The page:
August 31, 2010
Name: Shawn Roselius Age: 18 Birthplace: Anaheim How long have you lived in Huntington Beach? 15 years Occupation: student Education: high school diploma Previously elected or appointed positions: no answer Community organizations you belong to: no answer What do you think are the biggest issues facing Huntington Beach right now? the Poseidon Desalination Plant, balancing the budget and protecting our open spaces   What is one decision in the last year the City Council got right and why would you have supported it?
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NEWS
August 26, 2010
Name: Patrick "Pat" Tucker Age: 46 Birthplace: Philadelphia How long have you lived in Fountain Valley? 16 years Occupation: sales and operations manager of 20 tire stores Education: high school diploma Previously elected or appointed positions: Fountain Valley High School Baseball Board Ways & Means and Fountain Valley High School Baseball Board second vice president Community organizations you belong to: proud supporter of Tip-A –Cop, Taste of Fountain Valley, Kiwanis Club Poker Tournament and Summerfest.
FEATURES
January 28, 2010
The long fingers of the budget cuts have affected the Huntington Beach Adult School, causing administrators to slash its main advertising source and hike fees. The changes have some educators worried enrollment won’t cut it this semester. The school had to stop mailing out its full class schedule and switch to a more inexpensive newsletter, paring down its information to the class title and dates. The school also had to start charging for classes that were once free and raise the prices of other classes from about $20 to $50 or $70, said Assistant Principal Cathy McGough.
NEWS
By Britney Barnes | August 5, 2009
Coming up to the day she had been waiting for, 21-year-old Michelle Harrison didn’t realize what a big deal it was until she received a text message telling her how proud her father was of her. After living on the streets in Costa Mesa, becoming addicted to drugs and going in and out of jail, Harrison graduated from the Orange County Conservation Corps on Friday with a high school diploma, a job, money for college and two years of sobriety...
FEATURES
July 30, 2009
Following severe budget cuts and its site closure, the Huntington Beach Adult School will meet for the next few years at various Huntington Beach Union High School District campuses. The school’s Computer Training Center will be at Ocean View High. English as a Second Language will be at Westminster High, as well as Oak View Elementary. Westminster will also be the location of the Medical Office Assistant training program. The High School Diploma/GED program, including classes for high school students and monthly GED exams, will be at Marina High.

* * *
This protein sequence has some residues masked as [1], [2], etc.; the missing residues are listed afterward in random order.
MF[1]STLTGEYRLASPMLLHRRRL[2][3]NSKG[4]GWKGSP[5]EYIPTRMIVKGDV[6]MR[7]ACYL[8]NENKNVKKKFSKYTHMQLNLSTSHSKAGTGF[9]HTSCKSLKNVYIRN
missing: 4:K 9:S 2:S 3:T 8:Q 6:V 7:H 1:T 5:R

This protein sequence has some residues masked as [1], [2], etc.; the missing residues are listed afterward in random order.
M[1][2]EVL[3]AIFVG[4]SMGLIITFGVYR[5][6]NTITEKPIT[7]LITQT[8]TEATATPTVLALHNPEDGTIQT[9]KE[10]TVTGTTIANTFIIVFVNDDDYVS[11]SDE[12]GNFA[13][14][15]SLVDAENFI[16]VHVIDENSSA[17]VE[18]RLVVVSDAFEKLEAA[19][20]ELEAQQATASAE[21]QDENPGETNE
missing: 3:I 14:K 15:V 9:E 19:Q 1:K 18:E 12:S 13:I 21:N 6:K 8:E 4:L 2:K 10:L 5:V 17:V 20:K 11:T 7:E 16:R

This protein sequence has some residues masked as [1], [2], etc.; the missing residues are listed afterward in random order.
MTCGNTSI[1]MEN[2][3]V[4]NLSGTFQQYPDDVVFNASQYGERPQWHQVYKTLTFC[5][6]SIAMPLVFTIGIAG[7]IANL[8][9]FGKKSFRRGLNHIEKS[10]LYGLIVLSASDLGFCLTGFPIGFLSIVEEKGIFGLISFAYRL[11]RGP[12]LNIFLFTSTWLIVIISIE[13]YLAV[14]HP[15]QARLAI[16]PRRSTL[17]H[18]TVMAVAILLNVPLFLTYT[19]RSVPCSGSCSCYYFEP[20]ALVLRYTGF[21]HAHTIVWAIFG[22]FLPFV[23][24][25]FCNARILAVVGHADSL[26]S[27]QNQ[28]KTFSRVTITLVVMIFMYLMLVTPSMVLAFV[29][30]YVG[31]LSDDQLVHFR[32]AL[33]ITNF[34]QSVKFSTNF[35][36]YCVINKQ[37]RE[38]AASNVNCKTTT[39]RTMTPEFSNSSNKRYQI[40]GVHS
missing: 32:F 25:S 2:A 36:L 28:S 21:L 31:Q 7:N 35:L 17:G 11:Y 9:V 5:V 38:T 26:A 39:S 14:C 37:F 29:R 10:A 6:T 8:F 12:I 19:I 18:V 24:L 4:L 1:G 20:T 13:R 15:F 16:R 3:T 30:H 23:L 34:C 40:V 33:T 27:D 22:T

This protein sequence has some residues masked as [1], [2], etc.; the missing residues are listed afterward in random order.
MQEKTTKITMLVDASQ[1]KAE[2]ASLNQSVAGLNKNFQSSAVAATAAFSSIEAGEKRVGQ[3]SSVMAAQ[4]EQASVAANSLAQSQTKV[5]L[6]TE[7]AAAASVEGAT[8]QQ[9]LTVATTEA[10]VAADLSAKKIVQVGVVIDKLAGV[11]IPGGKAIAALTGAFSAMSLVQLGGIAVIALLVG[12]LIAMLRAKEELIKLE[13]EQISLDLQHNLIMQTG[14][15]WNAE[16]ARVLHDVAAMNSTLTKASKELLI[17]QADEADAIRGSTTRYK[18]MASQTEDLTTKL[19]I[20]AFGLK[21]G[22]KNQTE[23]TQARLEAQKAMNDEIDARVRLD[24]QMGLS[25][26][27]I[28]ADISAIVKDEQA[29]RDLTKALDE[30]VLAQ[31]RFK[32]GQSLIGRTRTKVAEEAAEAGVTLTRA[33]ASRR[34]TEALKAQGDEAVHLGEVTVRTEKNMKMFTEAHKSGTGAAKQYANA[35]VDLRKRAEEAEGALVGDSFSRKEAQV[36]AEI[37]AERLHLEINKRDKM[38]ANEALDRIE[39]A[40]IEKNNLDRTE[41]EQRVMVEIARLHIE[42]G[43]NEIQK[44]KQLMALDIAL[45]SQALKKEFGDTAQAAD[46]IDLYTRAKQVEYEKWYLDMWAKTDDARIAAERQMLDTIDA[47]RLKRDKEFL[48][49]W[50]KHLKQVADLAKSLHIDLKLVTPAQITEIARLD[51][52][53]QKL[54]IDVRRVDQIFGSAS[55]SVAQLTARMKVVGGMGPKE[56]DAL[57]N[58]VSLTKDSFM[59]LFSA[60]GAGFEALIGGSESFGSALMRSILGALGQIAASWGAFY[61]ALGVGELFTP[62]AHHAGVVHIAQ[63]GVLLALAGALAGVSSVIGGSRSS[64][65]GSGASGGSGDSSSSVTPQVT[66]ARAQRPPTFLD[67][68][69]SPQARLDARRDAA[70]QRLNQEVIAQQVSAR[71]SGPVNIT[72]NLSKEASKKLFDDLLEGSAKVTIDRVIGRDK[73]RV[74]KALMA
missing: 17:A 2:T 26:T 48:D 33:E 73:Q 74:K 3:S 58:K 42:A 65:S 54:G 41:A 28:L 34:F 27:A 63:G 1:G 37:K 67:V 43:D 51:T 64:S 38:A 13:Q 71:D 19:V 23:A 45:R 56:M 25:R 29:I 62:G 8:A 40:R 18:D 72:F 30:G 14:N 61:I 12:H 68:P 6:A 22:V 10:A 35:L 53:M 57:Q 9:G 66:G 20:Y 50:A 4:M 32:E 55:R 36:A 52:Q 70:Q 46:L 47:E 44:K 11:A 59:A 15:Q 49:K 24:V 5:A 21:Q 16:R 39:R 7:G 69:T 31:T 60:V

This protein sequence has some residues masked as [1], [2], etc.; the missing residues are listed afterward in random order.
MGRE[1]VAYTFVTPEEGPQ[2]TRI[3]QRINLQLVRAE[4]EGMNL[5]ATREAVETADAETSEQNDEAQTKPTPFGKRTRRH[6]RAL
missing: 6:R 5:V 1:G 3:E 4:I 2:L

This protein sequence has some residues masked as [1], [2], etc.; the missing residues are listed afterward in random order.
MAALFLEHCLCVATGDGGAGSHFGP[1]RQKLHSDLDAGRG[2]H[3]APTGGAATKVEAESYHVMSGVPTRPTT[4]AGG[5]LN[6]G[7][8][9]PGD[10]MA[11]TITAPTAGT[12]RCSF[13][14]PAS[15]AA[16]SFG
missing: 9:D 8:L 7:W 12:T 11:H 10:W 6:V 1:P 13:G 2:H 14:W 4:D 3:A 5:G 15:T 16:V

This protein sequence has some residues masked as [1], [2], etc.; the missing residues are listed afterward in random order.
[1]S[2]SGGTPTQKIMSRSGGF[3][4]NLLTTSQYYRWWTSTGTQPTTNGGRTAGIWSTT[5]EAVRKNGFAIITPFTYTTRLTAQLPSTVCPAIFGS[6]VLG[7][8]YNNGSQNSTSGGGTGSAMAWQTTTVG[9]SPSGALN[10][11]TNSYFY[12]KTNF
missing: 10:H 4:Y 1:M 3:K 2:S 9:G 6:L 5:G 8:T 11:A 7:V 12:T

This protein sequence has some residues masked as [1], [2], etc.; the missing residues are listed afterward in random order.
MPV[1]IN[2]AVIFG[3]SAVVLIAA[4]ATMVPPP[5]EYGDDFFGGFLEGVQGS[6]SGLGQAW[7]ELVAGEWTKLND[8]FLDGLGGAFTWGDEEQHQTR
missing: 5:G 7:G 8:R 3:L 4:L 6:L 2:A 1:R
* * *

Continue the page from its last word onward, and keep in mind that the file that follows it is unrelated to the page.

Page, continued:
NEWS
By Rod Kunishige | February 11, 2009
The issue is the education of our kids, for nearly 30% of them have failed grade-level tests. Here is how I see it. We rank 48th in the nation while spending more than $11,800 per year for each K-12 child (one of the highest of all 50 states). Meanwhile, private schools generally charge less than those in our district and have scores one or two grades above grade level. Continuous increases of funds for many decades have not returned performance at the classroom at sufficient levels.
FEATURES
By Jack Salisbury | August 6, 2008
All in all, it was a typical high school graduation — constant applause, emotional overtones and camera flashes in full force. What wasn’t typical about Friday’s commencement of 15 Orange County Conservation Corps members? The graduates and the stories they had to tell. A number came from broken homes, several dealt with drug addiction, and half of them are raising children of their own. During the ceremony at the Doubletree Hotel Anaheim, however, the graduates officially put their pasts behind them, trading them in for a more promising future.
NEWS
By VIC LEIPZIG and LOU MURRAY | May 11, 2006
It's a sight that's all too common on the nightly TV news: Sidewalk memorials to our fallen youth, kids who have been shot or stabbed. The burning votive candles and bunches of flowers are a gathering point for tearful friends and relatives who write messages to the deceased on posters. Usually the memorials are for strangers, for someone else's child. Last week, a street memorial grew in a nice neighborhood in Anaheim Hills. This time it wasn't for a stranger. It was for one of my students, a young man named Pedro Torres.
NEWS
June 23, 2005
The class of 2005 began its freshman year in the cloud of the events of Sept.11, 2001. In the four years since, they have seen the re-election of an American president, a papal conclave and the Boston Red Sox win the World Series. The young men and women of Huntington Beach, Marina, Edison and Ocean View high schools are now ready to take the next step. For some graduates, it is attending college across the country; others plan to jump directly into the work force.
NEWS
March 20, 2003
Coral Wilson Huntington Beach Adult School has been vital to the lives of thousands, but it is not considered essential by state officials who have targeted adult schools for upcoming budget cuts. Gov. Gray Davis has proposed a 12% cut that could be made to adult schools across the state. Of the eight preliminary lay-off notices sent out last week by the Huntington Beach Union High School District, one was sent to a counselor at the adult school and another went to an electives teacher at Coast High School, an independent study program for high school students, said Doris Longmead, principal of both schools.